Showing posts from July, 2017

Review: White Rage: The Unspoken Truth of Our Racial Divide

White Rage: The Unspoken Truth of Our Racial Divide by Carol Anderson My rating: 5 of 5 stars Anderson skillfully deconstructs an unspoken but prevalent theme in the US history of race relations since well before the Civil War: white rage. Directly and indirectly, she shows how the often stereotypical assumption of African-Americans as being unwieldy or out of control (that is, having "black rage") is largely a matter of projection of a white rage. White rage has historically over-reacted to each attempt by African American and other marginalized peoples to establish an equal footing as put forward in the US's founding documents. Thus, she shows from the Civil War to the presidency of Barak Obama, how viciously and brutally dominant white culture has reacted. Whether it was de-facto enslavement for unemployed African Americans in the post-Civil War era, the rise of segregation, the intentional exclusion of compensation for African Americans who fought in war,

Call for Co-Presenters for NERCOMP Event

So I’m running a day-long training on Digital Service Learning through NERCOMP (the regional organization of EDUCAUSE ).  The day-long training will consist of a series of small-workshops on the intellectual and practical considerations around using digital tools in the process of service learning.   NERCOMP regularly runs these Professional Development Opportunities (PDOs) on a variety of topics.  They usually run from 9am to about 3pm and include a one hour lunch.  The trainings are broken up in a variety of ways from rapid-fire short 20 minute sessions to 3-4 longer (1-1.5 hour) sessions.  They are usually a mixture of theoretical, practical, and hands-on and participants (mostly from higher ed) walk away with a mixture of new ideas, skills, and contacts.     Care to Join Me I'm looking to find others that are working with faculty on service learning (with a digital angle) or faculty that are doing digital service learning projects to participate in the running of this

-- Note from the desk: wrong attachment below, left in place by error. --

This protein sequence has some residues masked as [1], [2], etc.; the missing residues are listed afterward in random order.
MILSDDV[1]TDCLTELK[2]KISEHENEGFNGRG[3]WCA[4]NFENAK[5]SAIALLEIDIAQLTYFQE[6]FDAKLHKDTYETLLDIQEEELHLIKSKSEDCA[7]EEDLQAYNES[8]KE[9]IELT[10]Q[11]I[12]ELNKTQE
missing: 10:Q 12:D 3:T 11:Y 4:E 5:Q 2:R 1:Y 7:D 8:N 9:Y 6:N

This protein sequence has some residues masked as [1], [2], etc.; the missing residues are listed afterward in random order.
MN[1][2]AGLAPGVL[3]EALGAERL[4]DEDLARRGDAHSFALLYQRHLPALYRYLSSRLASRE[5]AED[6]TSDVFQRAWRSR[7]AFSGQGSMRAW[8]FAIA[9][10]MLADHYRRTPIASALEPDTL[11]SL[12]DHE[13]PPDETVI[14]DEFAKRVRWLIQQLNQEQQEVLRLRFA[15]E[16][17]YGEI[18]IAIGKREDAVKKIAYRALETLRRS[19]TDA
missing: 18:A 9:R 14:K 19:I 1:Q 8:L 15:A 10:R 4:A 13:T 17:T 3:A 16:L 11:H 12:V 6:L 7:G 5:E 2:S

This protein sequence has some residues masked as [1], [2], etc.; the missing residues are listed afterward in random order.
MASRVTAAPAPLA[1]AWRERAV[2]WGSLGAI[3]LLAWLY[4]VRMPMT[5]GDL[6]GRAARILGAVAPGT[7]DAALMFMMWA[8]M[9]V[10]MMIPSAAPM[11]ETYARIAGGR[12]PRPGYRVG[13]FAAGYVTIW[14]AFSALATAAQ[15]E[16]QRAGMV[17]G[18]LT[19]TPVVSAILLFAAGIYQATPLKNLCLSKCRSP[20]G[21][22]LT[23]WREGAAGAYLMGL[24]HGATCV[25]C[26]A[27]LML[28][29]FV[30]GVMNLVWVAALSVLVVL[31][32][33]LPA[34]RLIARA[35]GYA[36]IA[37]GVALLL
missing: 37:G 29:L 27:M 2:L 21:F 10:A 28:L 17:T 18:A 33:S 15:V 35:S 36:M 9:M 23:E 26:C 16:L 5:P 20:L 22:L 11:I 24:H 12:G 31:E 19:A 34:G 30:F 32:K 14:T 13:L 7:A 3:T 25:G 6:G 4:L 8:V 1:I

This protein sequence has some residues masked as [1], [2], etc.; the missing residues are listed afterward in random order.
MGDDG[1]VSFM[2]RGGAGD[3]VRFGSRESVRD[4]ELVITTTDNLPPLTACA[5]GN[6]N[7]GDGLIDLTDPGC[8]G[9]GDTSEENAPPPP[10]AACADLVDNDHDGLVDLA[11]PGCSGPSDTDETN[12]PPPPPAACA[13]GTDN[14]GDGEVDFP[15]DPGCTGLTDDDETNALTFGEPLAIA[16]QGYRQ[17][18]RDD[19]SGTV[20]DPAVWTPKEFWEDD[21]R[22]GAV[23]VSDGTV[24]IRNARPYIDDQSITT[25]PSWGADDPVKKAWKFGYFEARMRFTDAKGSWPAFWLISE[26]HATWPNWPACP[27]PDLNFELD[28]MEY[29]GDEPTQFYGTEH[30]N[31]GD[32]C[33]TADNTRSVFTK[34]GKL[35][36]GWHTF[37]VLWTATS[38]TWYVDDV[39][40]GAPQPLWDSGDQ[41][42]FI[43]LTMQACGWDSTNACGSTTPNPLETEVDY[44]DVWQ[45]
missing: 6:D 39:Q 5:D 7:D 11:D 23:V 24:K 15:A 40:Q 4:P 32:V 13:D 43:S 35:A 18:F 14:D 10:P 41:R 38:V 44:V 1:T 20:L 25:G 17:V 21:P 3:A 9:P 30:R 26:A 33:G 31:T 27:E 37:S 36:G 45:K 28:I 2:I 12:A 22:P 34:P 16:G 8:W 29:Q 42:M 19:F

Review: We Should All Be Feminists

We Should All Be Feminists by Chimamanda Ngozi Adichie My rating: 5 of 5 stars Adichie's short book (what's the equivalent of a novella in nonfiction? Long-form essay?) is a collection of short essays that stem from her TED Talk exploring how and why feminism is a necessity for all societies. She connects her personal stories and experiences to the larger discourse on feminism and draws useful analogies for many to understand and appreciate about its place in the 21st century throughout the world. It's a quick read that can refuel some while also introducing complex considerations about feminism to someone just exploring it for the first time. View all my reviews Did you enjoy this read? Let me know your thoughts down below or feel free to browse around and  check out some of my other posts! . You might also want to keep up to date with my blog by  signing up for them via email. This work is licensed under a  Creative Commons Attribution-ShareAl

Review: Stamped from the Beginning: The Definitive History of Racist Ideas in America

Stamped from the Beginning: The Definitive History of Racist Ideas in America by Ibram X. Kendi My rating: 5 of 5 stars If there is a single book that can structurally explain how racism permeates the history and mythology of the United States, then Kendi's book is if not the book, then certainly a contender (having not read all of them, I cannot say, but having read many books on race, this one is among the best). Kendi traces the history of the United States' approach to, discourse on, and political consequences of racism from the colonies in the 1600s until the present. He does this by exploring the lives of five pivotal figures in the history of racism who span all five centuries of US history: Cotton Mather, Thomas Jefferson, William Lloyd Garrison, W.E.B. DuBois, and Angela Davis. Kendi posits three ideologies that are found in various forms throughout the history and the works of those with whom he presents: racist, assimilationist, and anti-racist ideo

Review: The Making of Asian America: A History

The Making of Asian America: A History by Erika Lee My rating: 5 of 5 stars Where do I begin with this review besides just saying, "WOW!" I knew about some of the aspects of this book such as strong anti-Asian immigration laws and racial discrimination in the US toward Asian-Americans since the 1800s. But Lee provides a meticulous and nuanced exploration of the history of migration and representation within the Americas since the 1500s. She traces the history of discriminatory practices by different American countries that challenge, limit, devalue, or pit against one another the many different immigrants from the numerous Asian countries. In doing so, she helps the reader understand the denial of identity and culture that comes with the term "Asian American", and how it masks the distinct experiences, cultural dynamics, and sense of history that different immigrants from Asian bring with them. In tracing the history to the present century, Lee fur